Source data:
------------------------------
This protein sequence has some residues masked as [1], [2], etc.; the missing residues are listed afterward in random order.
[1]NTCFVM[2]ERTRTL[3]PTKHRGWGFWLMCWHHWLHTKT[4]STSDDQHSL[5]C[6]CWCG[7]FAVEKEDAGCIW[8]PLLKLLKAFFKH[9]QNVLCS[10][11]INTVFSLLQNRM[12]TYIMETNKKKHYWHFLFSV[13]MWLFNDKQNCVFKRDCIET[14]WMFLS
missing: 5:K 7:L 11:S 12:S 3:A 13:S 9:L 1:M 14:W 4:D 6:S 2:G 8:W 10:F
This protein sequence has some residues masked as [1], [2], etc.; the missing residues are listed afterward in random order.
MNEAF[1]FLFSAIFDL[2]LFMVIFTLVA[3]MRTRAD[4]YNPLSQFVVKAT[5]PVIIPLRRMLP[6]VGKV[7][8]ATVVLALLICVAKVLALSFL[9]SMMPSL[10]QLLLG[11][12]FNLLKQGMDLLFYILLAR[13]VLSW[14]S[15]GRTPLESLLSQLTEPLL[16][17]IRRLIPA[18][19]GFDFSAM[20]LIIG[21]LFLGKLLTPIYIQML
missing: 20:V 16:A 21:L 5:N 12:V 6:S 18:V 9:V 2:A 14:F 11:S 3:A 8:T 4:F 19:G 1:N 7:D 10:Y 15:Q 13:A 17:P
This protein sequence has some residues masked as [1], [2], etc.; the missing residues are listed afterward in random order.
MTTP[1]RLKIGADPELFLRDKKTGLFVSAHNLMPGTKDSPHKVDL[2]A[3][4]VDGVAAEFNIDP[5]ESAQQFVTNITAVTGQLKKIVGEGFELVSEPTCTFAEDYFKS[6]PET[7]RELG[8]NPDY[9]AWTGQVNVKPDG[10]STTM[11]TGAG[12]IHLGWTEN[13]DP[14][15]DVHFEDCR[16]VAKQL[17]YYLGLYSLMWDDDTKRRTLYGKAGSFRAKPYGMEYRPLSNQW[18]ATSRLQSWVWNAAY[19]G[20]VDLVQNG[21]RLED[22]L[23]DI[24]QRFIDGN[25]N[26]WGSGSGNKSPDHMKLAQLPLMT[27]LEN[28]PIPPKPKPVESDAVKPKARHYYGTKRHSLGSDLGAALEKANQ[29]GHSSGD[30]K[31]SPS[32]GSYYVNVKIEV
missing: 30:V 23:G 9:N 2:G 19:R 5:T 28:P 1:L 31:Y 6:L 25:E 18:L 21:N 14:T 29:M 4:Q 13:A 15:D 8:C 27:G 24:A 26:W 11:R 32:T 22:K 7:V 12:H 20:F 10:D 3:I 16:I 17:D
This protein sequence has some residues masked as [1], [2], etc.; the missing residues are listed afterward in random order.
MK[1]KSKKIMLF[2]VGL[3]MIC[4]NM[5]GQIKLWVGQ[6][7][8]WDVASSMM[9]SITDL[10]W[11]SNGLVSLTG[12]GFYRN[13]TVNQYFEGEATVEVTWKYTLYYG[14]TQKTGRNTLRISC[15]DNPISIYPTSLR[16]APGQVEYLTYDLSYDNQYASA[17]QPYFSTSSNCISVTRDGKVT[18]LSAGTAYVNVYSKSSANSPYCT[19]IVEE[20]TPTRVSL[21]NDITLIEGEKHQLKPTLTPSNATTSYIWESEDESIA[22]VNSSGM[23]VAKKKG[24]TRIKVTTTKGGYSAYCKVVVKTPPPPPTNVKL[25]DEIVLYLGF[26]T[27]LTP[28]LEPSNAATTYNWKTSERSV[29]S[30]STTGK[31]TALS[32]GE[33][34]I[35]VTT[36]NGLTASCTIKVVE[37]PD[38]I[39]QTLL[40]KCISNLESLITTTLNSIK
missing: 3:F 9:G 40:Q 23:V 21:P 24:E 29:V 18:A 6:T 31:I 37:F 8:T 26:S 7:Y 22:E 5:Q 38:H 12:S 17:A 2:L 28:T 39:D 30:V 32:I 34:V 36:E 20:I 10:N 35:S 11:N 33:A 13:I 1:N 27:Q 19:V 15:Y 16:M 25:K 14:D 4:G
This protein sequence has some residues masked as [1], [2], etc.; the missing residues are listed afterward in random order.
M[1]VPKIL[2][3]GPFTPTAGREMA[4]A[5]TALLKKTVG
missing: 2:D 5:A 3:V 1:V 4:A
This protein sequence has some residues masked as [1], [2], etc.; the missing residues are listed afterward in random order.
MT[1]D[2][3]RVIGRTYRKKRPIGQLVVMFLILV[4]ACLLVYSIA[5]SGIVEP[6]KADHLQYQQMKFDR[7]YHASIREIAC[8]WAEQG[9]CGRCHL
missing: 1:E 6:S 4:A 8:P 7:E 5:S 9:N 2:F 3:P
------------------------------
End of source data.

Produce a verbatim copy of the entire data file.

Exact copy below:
This protein sequence has some residues masked as [1], [2], etc.; the missing residues are listed afterward in random order.
[1]NTCFVM[2]ERTRTL[3]PTKHRGWGFWLMCWHHWLHTKT[4]STSDDQHSL[5]C[6]CWCG[7]FAVEKEDAGCIW[8]PLLKLLKAFFKH[9]QNVLCS[10][11]INTVFSLLQNRM[12]TYIMETNKKKHYWHFLFSV[13]MWLFNDKQNCVFKRDCIET[14]WMFLS
missing: 5:K 7:L 11:S 12:S 3:A 13:S 9:L 1:M 14:W 4:D 6:S 2:G 8:W 10:F
This protein sequence has some residues masked as [1], [2], etc.; the missing residues are listed afterward in random order.
MNEAF[1]FLFSAIFDL[2]LFMVIFTLVA[3]MRTRAD[4]YNPLSQFVVKAT[5]PVIIPLRRMLP[6]VGKV[7][8]ATVVLALLICVAKVLALSFL[9]SMMPSL[10]QLLLG[11][12]FNLLKQGMDLLFYILLAR[13]VLSW[14]S[15]GRTPLESLLSQLTEPLL[16][17]IRRLIPA[18][19]GFDFSAM[20]LIIG[21]LFLGKLLTPIYIQML
missing: 20:V 16:A 21:L 5:N 12:V 6:S 18:V 9:V 2:A 14:F 11:S 3:A 8:T 4:F 19:G 1:N 7:D 10:Y 15:Q 13:A 17:P
This protein sequence has some residues masked as [1], [2], etc.; the missing residues are listed afterward in random order.
MTTP[1]RLKIGADPELFLRDKKTGLFVSAHNLMPGTKDSPHKVDL[2]A[3][4]VDGVAAEFNIDP[5]ESAQQFVTNITAVTGQLKKIVGEGFELVSEPTCTFAEDYFKS[6]PET[7]RELG[8]NPDY[9]AWTGQVNVKPDG[10]STTM[11]TGAG[12]IHLGWTEN[13]DP[14][15]DVHFEDCR[16]VAKQL[17]YYLGLYSLMWDDDTKRRTLYGKAGSFRAKPYGMEYRPLSNQW[18]ATSRLQSWVWNAAY[19]G[20]VDLVQNG[21]RLED[22]L[23]DI[24]QRFIDGN[25]N[26]WGSGSGNKSPDHMKLAQLPLMT[27]LEN[28]PIPPKPKPVESDAVKPKARHYYGTKRHSLGSDLGAALEKANQ[29]GHSSGD[30]K[31]SPS[32]GSYYVNVKIEV
missing: 30:V 23:G 9:N 2:G 19:R 5:T 28:P 1:L 31:Y 6:L 25:E 18:L 21:N 14:T 29:M 4:Q 13:A 15:D 8:C 27:G 24:A 26:W 11:R 32:T 22:K 7:V 12:H 20:F 10:D 3:I 16:I 17:D
This protein sequence has some residues masked as [1], [2], etc.; the missing residues are listed afterward in random order.
MK[1]KSKKIMLF[2]VGL[3]MIC[4]NM[5]GQIKLWVGQ[6][7][8]WDVASSMM[9]SITDL[10]W[11]SNGLVSLTG[12]GFYRN[13]TVNQYFEGEATVEVTWKYTLYYG[14]TQKTGRNTLRISC[15]DNPISIYPTSLR[16]APGQVEYLTYDLSYDNQYASA[17]QPYFSTSSNCISVTRDGKVT[18]LSAGTAYVNVYSKSSANSPYCT[19]IVEE[20]TPTRVSL[21]NDITLIEGEKHQLKPTLTPSNATTSYIWESEDESIA[22]VNSSGM[23]VAKKKG[24]TRIKVTTTKGGYSAYCKVVVKTPPPPPTNVKL[25]DEIVLYLGF[26]T[27]LTP[28]LEPSNAATTYNWKTSERSV[29]S[30]STTGK[31]TALS[32]GE[33][34]I[35]VTT[36]NGLTASCTIKVVE[37]PD[38]I[39]QTLL[40]KCISNLESLITTTLNSIK
missing: 3:F 9:G 40:Q 23:V 21:P 24:E 29:V 18:A 6:T 31:I 37:F 8:T 26:S 7:Y 22:E 5:Q 38:H 12:S 17:A 2:L 28:T 39:D 30:V 32:I 34:V 36:E 20:I 10:N 35:S 11:N 33:A 13:I 1:N 27:Q 19:V 15:Y 16:M 25:K 14:D 4:G
This protein sequence has some residues masked as [1], [2], etc.; the missing residues are listed afterward in random order.
M[1]VPKIL[2][3]GPFTPTAGREMA[4]A[5]TALLKKTVG
missing: 2:D 5:A 3:V 1:V 4:A
This protein sequence has some residues masked as [1], [2], etc.; the missing residues are listed afterward in random order.
MT[1]D[2][3]RVIGRTYRKKRPIGQLVVMFLILV[4]ACLLVYSIA[5]SGIVEP[6]KADHLQYQQMKFDR[7]YHASIREIAC[8]WAEQG[9]CGRCHL
missing: 1:E 6:S 4:A 8:P 7:E 5:S 9:N 2:F 3:P